What the Midterms Mean For Us


Alexander Hernandez

On November 6th, U.S citizens had the opportunity to cast their ballots and be heard.

Daniela Parra Del Riego, Staff Writer

The low voter turnouts in previous years mixed with the recent political turbulence have finally culminated in what is considered one of the most important elections in recent history – months of campaigning and convincing voters are over. But now with the decisions made, what does that mean for us? More specifically, what do the new amendments in Florida mean for us? Eleven of the twelve proposed amendments passed with over 60% voter approval, which is the minimum required. Voters felt strongly enough to pass these amendments that deal with moral issues ranging from restoring felons’ voting rights to issues surrounding homeowners and casinos.

Doug MacGregor
Amid the midterm season madness, many Floridians do not understand the confusing official wording of the Amendments and must rely on others’ interpretations.

Out of the amendments, one of the more widely-publicized ones restores voting rights to felons that have served their time (with exception of violent cases such as rape or murder). This was identified as an issue after the inefficiency of the current law was noticed. As it stands, Florida requires felons to wait five years after being released to appear in front of a panel of “Florida cabinet-level officials that seldom meets, and the governor must personally approve their petition to have their rights restored.” This inefficient system often disproportionately affects Democratic and black voters” who are far more likely to have lost their right to vote because of a felony conviction than Republicans and whites.” This was a step in the right direction: if we want a true democracy, we must have as many eligible voters voting as possible from as many backgrounds as possible. If we limit a certain group of people, their voices will not be heard.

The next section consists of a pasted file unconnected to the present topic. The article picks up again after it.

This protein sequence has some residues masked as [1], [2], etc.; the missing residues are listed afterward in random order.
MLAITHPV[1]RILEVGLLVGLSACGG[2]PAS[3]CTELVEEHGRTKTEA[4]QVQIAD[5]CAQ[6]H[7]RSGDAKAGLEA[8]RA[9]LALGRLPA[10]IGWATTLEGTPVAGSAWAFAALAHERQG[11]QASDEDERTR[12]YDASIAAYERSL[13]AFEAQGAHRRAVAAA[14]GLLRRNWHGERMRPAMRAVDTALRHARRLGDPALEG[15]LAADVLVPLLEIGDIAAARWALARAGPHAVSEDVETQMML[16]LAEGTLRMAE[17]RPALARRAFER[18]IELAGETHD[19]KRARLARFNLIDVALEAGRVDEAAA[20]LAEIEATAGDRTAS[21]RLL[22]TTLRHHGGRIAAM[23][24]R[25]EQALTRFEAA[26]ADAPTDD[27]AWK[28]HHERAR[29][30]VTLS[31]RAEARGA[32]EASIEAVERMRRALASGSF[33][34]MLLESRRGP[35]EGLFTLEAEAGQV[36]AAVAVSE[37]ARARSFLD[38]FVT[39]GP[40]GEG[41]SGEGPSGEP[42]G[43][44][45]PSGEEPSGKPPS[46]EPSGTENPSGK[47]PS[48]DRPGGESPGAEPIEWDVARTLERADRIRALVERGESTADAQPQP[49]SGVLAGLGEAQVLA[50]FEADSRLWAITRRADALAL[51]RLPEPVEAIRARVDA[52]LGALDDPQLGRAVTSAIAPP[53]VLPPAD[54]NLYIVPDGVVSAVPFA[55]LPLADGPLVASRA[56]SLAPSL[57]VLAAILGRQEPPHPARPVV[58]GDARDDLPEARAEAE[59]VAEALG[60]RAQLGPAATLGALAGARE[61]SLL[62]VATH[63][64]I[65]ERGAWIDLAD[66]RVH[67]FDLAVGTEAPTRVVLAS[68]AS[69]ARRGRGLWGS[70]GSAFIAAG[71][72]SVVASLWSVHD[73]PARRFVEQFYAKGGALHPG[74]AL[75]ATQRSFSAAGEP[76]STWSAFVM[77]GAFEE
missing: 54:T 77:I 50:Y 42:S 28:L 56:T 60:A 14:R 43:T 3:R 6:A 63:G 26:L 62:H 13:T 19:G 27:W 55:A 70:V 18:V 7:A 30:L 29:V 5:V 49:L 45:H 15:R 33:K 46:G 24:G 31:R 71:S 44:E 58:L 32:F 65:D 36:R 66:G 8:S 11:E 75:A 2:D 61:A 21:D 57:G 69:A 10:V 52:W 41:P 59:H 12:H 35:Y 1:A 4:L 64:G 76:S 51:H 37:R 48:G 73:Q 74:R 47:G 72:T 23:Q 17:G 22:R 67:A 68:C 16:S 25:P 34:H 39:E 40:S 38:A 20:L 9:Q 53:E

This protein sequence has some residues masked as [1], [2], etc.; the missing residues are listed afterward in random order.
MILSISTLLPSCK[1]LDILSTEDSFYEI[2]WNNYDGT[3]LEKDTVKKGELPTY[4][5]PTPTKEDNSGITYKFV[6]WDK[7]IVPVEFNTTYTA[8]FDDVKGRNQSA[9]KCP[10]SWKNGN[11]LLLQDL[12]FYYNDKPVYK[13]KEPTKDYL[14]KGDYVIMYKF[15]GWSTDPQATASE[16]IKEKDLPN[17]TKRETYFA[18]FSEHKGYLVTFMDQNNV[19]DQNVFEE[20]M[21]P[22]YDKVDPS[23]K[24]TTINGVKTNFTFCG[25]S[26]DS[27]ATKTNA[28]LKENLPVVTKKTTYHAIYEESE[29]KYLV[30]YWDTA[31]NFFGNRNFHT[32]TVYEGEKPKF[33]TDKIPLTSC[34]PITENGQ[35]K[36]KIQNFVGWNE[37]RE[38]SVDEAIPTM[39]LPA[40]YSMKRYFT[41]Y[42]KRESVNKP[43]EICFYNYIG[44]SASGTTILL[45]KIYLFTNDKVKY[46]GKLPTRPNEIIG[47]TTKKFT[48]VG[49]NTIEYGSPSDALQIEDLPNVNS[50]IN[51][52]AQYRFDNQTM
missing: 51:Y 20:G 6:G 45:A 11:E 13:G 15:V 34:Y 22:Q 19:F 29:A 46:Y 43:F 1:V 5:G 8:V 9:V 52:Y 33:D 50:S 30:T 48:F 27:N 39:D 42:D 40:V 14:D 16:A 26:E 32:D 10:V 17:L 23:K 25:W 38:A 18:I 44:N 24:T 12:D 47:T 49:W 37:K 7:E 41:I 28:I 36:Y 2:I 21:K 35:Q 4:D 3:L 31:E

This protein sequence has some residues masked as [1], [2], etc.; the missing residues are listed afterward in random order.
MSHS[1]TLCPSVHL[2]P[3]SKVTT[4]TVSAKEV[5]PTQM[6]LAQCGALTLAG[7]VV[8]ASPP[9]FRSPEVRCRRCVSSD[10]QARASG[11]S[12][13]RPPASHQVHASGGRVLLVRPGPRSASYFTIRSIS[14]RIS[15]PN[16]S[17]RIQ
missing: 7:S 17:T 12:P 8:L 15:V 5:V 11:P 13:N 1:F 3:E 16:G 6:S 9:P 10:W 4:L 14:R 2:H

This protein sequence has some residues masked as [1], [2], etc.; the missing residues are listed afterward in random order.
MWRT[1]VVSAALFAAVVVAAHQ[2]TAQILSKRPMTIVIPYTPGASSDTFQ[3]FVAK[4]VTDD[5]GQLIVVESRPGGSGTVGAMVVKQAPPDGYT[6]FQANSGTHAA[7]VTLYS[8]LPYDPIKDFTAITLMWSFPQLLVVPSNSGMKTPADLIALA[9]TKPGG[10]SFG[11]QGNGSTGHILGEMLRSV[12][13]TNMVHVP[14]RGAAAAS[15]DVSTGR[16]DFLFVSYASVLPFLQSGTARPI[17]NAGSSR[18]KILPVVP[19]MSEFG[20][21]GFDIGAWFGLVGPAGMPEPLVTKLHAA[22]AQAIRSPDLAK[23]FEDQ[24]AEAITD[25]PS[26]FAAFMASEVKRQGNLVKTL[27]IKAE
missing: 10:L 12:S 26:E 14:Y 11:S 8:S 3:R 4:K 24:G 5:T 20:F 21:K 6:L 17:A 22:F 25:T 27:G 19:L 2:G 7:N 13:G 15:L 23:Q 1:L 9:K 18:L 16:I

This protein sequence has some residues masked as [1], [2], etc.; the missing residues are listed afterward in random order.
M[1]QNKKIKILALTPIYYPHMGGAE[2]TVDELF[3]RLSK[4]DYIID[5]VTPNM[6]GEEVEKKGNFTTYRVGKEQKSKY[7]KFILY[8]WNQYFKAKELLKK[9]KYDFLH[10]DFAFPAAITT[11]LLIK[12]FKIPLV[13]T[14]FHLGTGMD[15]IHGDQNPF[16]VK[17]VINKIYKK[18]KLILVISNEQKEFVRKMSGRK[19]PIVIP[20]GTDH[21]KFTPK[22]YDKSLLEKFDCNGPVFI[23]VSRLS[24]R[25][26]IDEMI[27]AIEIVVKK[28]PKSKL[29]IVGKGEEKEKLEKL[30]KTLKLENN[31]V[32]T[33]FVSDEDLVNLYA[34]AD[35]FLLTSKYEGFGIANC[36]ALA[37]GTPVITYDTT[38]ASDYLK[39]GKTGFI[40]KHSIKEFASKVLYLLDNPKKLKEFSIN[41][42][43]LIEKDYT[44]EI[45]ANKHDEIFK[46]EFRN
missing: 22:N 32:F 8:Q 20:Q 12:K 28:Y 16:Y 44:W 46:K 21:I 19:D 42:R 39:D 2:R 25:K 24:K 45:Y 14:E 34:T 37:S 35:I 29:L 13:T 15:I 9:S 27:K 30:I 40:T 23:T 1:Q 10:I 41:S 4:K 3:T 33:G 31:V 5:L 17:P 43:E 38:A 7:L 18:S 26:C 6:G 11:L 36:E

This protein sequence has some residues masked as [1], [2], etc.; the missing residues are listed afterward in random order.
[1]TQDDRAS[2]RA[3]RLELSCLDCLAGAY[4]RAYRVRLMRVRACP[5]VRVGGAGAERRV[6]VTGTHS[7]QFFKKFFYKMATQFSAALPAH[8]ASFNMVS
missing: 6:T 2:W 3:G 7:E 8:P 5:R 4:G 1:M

Criminal rights are also dealt with in amendment 11. A section of it deals with criminals and the statute that applies to their case changes. For example, if someone committed a crime and they were sentenced previously, but the amount of time they are required to complete or some other aspect of the statute changes, their sentence will be modified to fit the most recent version because of this new amendment. Some of the amendments were stacked to dissuade voters from going through with them, and 11 is one of them. It includes a repeal of a constitutional provision that prohibited high-speed ground transportation systems from being built. While these seem like minor things, these small adjustments will benefit Floridians by providing everyone with fair trials and fair transportation.

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I am glad that amendment 12 among the others were passed, because we need more transparency in the government, especially nowadays.

— Sophomore Brayden Sanchez

Amendment nine was another stack bill, and it tackled the issue of offshore oil and gas drilling in state-owned waters and banned vaping indoors. With the bills stacked, voters who were concerned about health would support such a bill that protects our oceans and citizens. It is no secret that vaping is an worlwide issue, but this bill only focuses on using such products in shared spaces, which doesn’t affects users who respect said public spaces. Regarding the offshore drilling, Florida’s diverse ecosystem suffers because of the economic exploitation associated with drilling.

Even animals were affected by the amendments. Amendment 13 calls for the banning of all commercial greyhound racing by 2020. Animal lovers everywhere were thrilled when they found out that the cruel and inhumane culture of racing greyhounds purely for sports will now be banned. Florida is one of the few states that still allows this unethical “sport,” and traces of illegal drugs, including cocaine, have been found in 419 racing dogs. This is a step forward; racing is purely for entertainment and only benefits the economy because of the high taxes placed on gambling.

“As an animal lover, it pains me to see animals being used purely for human entertainment. Amendment thirteen was a step in the right direction to end animal cruelty,” sophomore Samantha Gazda said.

While many other amendments seemed trivial to some, it is important to note that they are intended to improve the lives of those affected by the new changes. These changes can only be made if people go out and cast their votes. Civic engagement daunts many, but is crucial to bring about positive change in our society. Positions were not the only important thing up for vote.